Operational Amplifier Ground – What Reference-Potential Does an Op-Amp Use as Ground?


Wikipedia states on operational amplifiers, that, simply speaking, they provide an output voltage at their output which is the difference of the two input voltages, multiplied by some (very very large) number.
Since voltages are just electric potential differences, I'd like to know what point in the circuit is the reference point for the output of the operational amplifier?

For the inputs, it essentially doesn't matter. Since the behaviour of the operational amplifier only depends on the difference of the two inputs, it doesn't matter what ground they correspond to.

My simplest guess would be that the output voltage of the operational amplifier has the same common ground all the other devices in the electric circuit have. In that case: How does the operational amplifier know of this common ground, if it doesn't have a connection to the common ground?

I need to know what the reference point is to even make any sense of the statement "the output voltage is A times the input difference". If I don't know what the reference point is, then the output voltage is just a number without meaning.

Best Answer

It doesn't know nor care. Opamp's internal circuitry works like this:

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Uout is near 0V when U1 < U2 and Uout is near the full supply voltage Us when U1 > U2. Just around the case U1=U2 there's a transition zone A. Its width in practical opamps is well below one millivolt. Nobody guarantees that the zone is linear or symmetrically around the zero, but normally opamps are used with a feedback circuitry which forces the opamp to output such Uout that U1-U2 is inside the transition zone.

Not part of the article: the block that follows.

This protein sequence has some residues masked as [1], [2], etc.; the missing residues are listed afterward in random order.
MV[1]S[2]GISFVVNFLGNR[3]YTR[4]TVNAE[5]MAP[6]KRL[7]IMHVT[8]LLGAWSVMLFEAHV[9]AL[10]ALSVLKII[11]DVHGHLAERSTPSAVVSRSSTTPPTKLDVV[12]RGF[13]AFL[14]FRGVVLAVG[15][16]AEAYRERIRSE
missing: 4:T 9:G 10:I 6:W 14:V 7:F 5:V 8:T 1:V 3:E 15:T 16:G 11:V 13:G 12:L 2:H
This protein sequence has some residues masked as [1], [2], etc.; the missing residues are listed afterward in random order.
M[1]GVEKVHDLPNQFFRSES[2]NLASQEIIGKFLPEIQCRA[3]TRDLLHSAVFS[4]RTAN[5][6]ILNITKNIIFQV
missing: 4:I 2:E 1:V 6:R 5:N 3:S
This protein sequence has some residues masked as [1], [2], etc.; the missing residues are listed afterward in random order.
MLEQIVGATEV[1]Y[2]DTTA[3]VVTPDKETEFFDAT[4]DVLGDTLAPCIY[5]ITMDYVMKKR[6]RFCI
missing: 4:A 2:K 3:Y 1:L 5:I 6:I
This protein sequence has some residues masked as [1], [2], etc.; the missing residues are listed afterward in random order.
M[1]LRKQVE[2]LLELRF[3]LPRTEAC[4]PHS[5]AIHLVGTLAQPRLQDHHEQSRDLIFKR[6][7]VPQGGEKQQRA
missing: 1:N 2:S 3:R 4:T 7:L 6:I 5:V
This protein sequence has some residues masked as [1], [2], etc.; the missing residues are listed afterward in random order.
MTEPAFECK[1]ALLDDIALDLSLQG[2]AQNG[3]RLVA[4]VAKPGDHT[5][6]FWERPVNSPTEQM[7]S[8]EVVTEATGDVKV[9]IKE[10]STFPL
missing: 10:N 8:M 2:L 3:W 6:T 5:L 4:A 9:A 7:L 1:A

People often divide Us to two parts in series. The upper part is said to be the positive supply and the lower part is said to be the negative supply. The midpoint is said to be the ground and all voltages in application designs are referenced to it. But internally the opamp references all to one of the poles of the supply voltage Us.

In low cost IC designs the internal circuitry cannot accept U1 and U2 to be whatever, they must be between 0 and +Us and there's some margin needed. The margin is needed at least in one end of the range 0...+Us to leave some operating room for the internal circuitry.

Many buyers want no margin at 0V, they want that U1 and U2 can be 0V. If the internal circuitry is designed properly (=PNP input transistors), the usable range for U1 and U2 is from zero to 1...1,5V less than Us. One old and well known IC design LM124 is like that. Analyzing its internal schematic reveals that it actually uses the plus pole of the Us as its internal reference point, but that makes no difference to my drawings and equations.